Five Things to See and Do on Your First Trip to Paris, France
Visiting Paris is a dream come true for any traveler. This is the City of Lights and the City of Love, one of the most romantic and beautiful places on the planet! Paris has over 45 million visitors a year, making it the most visited city in all the world. Paris has been the capital of art, culture, innovation, and forward-thinking throughout the ages, and the reverberations of these cultural and historical revolutions can still be vividly felt on the streets of the city. With so much to explore in this cultural capital of the world, how can you choose what to spend your limited time on? If this is your first time in Paris, UpTrek recccomends these five quintessential things to see and do.
1. The Eiffel Tower
Nothing says Paris like the Eiffel Tower. This incredible 300 m (984 ft) wrought-iron lattice structure is one of the most visited monuments in the world. Built for the 1889 World Fair by Gustave Eiffel, the tower quickly became a symbol of progress, beauty, and a symbol of Paris. Visiting the Eiffel Tower can be done at four levels, and you can choose how much you want to engage with this magnificent monument. You can enjoy a striking view of the tower from the Champ de Mars park — the best place to take the whole tower in and enjoy its impressive silhouette against the sky. If you want to explore the tower close-up, you can buy an access ticket and climb into the tower. The Eiffel Tower has three levels open for visitors: the first floor, second floor, and the top floor. Climb up to the first floor and learn more about the history of this legendary tower through an interactive show and a fun cultural trail. Here, you can also experience the thrilling sensation of stepping onto thin air. The first floor, 57 meters (187 ft) above the ground, features a transparent walkway that will challenge the bravest travelers. The second floor is the best place to head for breathtaking views of Paris’ most famous landmarks: the Arc de Triomphe, the Sacré-Cœur Basilica, and the Montparnasse Tower. There’s also a Michelin star restaurant located on the second floor — the Jules Verne. If you want to dine in style and enjoy gourmet food with a brilliant view, it’s best to make reservations well in advance. The top floor rises 276 meters (900 ft) above the ground and has an indoor and outdoor area. Here you can find a reconstruction of the office of Gustave Eiffel and more information about the tower. Make sure to dress warmly for going all the way up — it’s always windy on the top floor.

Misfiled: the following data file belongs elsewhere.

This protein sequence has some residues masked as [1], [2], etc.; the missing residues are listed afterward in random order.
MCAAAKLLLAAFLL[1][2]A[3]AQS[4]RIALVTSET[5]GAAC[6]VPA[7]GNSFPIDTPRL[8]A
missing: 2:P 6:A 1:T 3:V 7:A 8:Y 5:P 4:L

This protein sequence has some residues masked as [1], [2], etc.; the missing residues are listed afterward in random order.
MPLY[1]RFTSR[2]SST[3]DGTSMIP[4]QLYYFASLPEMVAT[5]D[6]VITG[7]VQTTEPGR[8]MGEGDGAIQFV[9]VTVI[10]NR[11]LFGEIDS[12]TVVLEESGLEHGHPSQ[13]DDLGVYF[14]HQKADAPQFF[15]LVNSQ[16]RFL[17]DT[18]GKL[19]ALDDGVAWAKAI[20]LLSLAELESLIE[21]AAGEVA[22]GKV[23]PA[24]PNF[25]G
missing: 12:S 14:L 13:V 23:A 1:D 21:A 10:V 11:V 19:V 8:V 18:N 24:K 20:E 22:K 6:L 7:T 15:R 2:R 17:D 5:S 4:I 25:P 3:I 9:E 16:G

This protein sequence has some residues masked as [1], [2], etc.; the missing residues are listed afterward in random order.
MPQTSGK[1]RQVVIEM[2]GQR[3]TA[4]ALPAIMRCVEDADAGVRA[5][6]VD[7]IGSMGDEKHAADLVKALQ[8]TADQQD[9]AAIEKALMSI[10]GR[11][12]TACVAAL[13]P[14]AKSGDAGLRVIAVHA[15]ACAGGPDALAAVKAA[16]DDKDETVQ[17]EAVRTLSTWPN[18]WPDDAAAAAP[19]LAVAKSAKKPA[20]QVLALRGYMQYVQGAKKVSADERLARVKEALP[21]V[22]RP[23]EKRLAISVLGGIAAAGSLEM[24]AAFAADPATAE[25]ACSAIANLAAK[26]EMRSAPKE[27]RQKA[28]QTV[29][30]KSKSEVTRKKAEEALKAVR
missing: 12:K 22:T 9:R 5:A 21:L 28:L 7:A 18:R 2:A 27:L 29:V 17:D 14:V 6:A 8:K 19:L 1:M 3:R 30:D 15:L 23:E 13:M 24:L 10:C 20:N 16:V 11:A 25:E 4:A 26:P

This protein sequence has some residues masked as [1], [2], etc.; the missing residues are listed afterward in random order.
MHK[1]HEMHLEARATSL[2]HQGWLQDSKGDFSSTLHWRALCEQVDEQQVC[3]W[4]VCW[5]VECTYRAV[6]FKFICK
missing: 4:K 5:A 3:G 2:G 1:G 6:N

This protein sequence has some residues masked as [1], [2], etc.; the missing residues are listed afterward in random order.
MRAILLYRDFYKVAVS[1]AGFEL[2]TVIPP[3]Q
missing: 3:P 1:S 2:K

2. Arc de Triomphe and Champs-Élysées
The Arc de Triomphe, another emblematic landmark of France, sits majestically in Place Charles de Gaulle, at the intersection of Paris’ largest and most impressive boulevards. Built between 1806 and 1836 at the order of Napoleon Bonaparte, the Arc de Triomphe was meant to be a symbol of a powerful, unified France. It has been erected in honor of the soldiers who fought for France during the Napoleonic wars but came to symbolize respect and reverence for all those who came after as well. In 1921, an unknown soldier was buried at the base of the arch, and every day at 18:30 a flame of remembrance is rekindled in honor of all the soldiers that fought for France throughout history. The arch is decorated with imposing sculptures and has a long list of soldiers’ names engraved on the inner walls. You can visit the interior of this monument and climb all the way to the top for a view of the Eiffel Tower, or admire it from the world’s best-known boulevard: the Champs-Élysées.
The Champs-Élysées is a Paris must-see. Named after the paradisial resting place of gods and heroes in Greek mythology — the Elysian Fields — this boulevard has often been described as ‘the world’s most beautiful avenue’. It is worth taking some time to stroll down some of its 2 km (6,270 ft) length to enjoy high-end shopping or cultural exploration. The Champs-Élysées is divided into two parts: the upper part and the lower part, each with its own distinguishing features. The upper part begins at the Arc de Triomphe and is lined with some of the world’s most luxurious boutiques: Louis Vuitton, DIOR, Rolex, BVLGARI, and many more, but also popular flagship stores such as Nike, Celio, or L’Occitane, restaurants, and nightclubs. Strolling down this avenue will make you feel like a million dollars, and whether you plan on buying anything or just window shopping, the journey is worth taking for the feeling of abundance you’ll experience while walking the Champs-Élysées. The lower part of the avenue is closer to Place de la Concorde and runs through a beautiful park peppered with grand buildings and some of the top museums in Paris: the Petit Palais, the Grande Palais, and the Palais de la Découverte (Discovery Palace).